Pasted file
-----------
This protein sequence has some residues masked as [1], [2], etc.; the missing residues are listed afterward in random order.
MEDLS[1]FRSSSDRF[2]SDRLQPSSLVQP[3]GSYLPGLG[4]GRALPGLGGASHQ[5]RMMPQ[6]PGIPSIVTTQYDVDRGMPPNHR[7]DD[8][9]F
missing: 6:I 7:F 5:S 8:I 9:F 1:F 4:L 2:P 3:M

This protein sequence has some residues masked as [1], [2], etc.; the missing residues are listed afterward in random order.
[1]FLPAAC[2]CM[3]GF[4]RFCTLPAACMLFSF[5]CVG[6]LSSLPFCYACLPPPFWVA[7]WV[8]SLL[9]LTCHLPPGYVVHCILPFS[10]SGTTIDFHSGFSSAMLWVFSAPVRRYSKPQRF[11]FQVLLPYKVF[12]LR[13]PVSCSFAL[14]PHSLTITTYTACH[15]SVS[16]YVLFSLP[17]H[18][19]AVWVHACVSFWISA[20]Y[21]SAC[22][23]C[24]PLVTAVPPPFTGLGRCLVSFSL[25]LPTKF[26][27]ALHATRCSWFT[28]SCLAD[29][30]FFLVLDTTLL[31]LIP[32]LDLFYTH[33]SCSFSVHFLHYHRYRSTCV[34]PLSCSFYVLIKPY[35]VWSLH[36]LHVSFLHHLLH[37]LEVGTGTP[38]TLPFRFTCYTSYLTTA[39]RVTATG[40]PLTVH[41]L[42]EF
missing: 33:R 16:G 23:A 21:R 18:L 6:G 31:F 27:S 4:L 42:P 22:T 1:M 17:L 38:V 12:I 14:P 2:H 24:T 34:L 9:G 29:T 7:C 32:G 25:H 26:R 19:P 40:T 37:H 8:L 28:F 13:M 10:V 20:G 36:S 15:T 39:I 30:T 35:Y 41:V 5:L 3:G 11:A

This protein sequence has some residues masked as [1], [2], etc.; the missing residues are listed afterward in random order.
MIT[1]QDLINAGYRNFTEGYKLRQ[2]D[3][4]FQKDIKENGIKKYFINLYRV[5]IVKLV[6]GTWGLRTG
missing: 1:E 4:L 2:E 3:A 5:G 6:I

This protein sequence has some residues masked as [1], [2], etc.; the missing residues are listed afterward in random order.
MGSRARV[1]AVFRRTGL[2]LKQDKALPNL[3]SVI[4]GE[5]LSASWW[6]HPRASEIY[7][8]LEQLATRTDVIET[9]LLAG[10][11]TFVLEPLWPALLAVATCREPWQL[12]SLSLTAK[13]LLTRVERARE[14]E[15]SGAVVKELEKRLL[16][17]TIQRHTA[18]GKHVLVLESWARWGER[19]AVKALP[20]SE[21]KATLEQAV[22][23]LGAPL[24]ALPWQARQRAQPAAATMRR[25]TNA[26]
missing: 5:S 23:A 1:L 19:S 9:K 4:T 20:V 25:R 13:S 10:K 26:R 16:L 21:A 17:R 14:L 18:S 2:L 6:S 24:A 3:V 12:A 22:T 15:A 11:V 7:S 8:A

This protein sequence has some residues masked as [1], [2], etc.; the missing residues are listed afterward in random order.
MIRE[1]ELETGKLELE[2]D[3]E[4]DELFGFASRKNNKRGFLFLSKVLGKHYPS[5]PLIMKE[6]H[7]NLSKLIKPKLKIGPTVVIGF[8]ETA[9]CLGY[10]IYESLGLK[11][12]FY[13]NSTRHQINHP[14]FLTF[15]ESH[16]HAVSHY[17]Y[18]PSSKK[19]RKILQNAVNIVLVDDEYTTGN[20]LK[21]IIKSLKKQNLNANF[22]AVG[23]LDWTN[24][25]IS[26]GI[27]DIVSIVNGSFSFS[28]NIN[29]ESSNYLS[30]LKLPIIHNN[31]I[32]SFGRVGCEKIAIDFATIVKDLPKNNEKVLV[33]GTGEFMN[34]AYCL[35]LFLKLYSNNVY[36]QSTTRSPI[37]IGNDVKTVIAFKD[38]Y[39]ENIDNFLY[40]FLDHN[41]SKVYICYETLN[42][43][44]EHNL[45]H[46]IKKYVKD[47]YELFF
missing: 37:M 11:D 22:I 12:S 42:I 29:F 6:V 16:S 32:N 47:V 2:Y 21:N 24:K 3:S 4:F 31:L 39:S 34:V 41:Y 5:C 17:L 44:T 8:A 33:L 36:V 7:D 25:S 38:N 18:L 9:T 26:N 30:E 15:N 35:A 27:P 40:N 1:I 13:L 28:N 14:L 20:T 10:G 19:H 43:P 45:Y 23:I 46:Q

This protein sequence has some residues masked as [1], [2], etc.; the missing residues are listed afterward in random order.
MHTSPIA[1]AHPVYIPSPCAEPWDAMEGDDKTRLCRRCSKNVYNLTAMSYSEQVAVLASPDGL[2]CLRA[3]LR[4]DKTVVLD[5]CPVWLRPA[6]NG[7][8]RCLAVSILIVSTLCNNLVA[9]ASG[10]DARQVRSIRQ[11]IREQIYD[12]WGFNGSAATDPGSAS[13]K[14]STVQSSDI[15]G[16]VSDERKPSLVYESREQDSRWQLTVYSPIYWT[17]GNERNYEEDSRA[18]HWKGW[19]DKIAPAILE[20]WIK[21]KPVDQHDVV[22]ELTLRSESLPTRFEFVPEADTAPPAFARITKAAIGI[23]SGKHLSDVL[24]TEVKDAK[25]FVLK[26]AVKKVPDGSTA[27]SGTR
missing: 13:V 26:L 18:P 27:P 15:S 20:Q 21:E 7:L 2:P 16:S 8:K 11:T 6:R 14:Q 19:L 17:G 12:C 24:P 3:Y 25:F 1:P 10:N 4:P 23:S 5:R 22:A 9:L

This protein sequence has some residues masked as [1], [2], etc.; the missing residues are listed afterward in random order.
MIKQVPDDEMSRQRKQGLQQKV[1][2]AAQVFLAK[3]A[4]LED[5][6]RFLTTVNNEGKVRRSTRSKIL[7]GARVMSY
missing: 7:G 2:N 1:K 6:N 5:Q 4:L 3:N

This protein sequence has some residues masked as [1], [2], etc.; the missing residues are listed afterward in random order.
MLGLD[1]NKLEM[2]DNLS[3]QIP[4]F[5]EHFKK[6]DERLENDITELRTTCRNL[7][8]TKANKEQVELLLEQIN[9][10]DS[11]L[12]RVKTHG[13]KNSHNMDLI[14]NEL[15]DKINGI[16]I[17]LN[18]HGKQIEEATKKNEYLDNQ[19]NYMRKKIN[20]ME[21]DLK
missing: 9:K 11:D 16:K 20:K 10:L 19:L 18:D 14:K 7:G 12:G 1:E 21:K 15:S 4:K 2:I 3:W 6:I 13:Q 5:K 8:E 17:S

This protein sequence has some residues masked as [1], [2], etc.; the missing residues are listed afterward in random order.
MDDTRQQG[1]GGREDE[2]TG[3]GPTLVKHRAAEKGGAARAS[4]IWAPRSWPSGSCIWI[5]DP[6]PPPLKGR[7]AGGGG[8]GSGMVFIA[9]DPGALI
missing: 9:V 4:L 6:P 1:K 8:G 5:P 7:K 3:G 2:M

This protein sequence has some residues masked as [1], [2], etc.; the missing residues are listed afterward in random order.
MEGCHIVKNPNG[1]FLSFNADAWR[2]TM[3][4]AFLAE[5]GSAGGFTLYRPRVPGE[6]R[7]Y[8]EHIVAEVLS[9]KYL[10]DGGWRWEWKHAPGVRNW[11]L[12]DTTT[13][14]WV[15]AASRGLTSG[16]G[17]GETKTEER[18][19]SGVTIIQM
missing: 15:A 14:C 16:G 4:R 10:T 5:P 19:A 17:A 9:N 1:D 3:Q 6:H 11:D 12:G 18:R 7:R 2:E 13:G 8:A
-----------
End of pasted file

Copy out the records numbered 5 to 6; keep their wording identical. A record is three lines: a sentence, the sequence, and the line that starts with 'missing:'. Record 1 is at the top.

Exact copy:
This protein sequence has some residues masked as [1], [2], etc.; the missing residues are listed afterward in random order.
MIRE[1]ELETGKLELE[2]D[3]E[4]DELFGFASRKNNKRGFLFLSKVLGKHYPS[5]PLIMKE[6]H[7]NLSKLIKPKLKIGPTVVIGF[8]ETA[9]CLGY[10]IYESLGLK[11][12]FY[13]NSTRHQINHP[14]FLTF[15]ESH[16]HAVSHY[17]Y[18]PSSKK[19]RKILQNAVNIVLVDDEYTTGN[20]LK[21]IIKSLKKQNLNANF[22]AVG[23]LDWTN[24][25]IS[26]GI[27]DIVSIVNGSFSFS[28]NIN[29]ESSNYLS[30]LKLPIIHNN[31]I[32]SFGRVGCEKIAIDFATIVKDLPKNNEKVLV[33]GTGEFMN[34]AYCL[35]LFLKLYSNNVY[36]QSTTRSPI[37]IGNDVKTVIAFKD[38]Y[39]ENIDNFLY[40]FLDHN[41]SKVYICYETLN[42][43][44]EHNL[45]H[46]IKKYVKD[47]YELFF
missing: 37:M 11:D 22:I 12:S 42:I 29:F 6:V 16:S 32:N 47:V 2:Y 21:N 24:K 3:S 4:F 31:L 39:S 34:V 41:Y 5:C 17:L 44:T 8:A 33:L 36:V 7:D 25:S 38:N 18:L 9:T 26:N 30:E 15:N 35:A 27:P 40:N 1:I 13:L 28:N 14:L 20:T 10:G 19:H 43:P 45:Y 23:I 46:Q

This protein sequence has some residues masked as [1], [2], etc.; the missing residues are listed afterward in random order.
MHTSPIA[1]AHPVYIPSPCAEPWDAMEGDDKTRLCRRCSKNVYNLTAMSYSEQVAVLASPDGL[2]CLRA[3]LR[4]DKTVVLD[5]CPVWLRPA[6]NG[7][8]RCLAVSILIVSTLCNNLVA[9]ASG[10]DARQVRSIRQ[11]IREQIYD[12]WGFNGSAATDPGSAS[13]K[14]STVQSSDI[15]G[16]VSDERKPSLVYESREQDSRWQLTVYSPIYWT[17]GNERNYEEDSRA[18]HWKGW[19]DKIAPAILE[20]WIK[21]KPVDQHDVV[22]ELTLRSESLPTRFEFVPEADTAPPAFARITKAAIGI[23]SGKHLSDVL[24]TEVKDAK[25]FVLK[26]AVKKVPDGSTA[27]SGTR
missing: 13:V 26:L 18:P 27:P 15:S 20:Q 21:E 7:L 2:P 16:S 8:K 11:T 6:R 14:Q 19:L 17:G 12:C 24:P 3:Y 25:F 1:P 10:N 4:P 23:S 5:R 22:A 9:L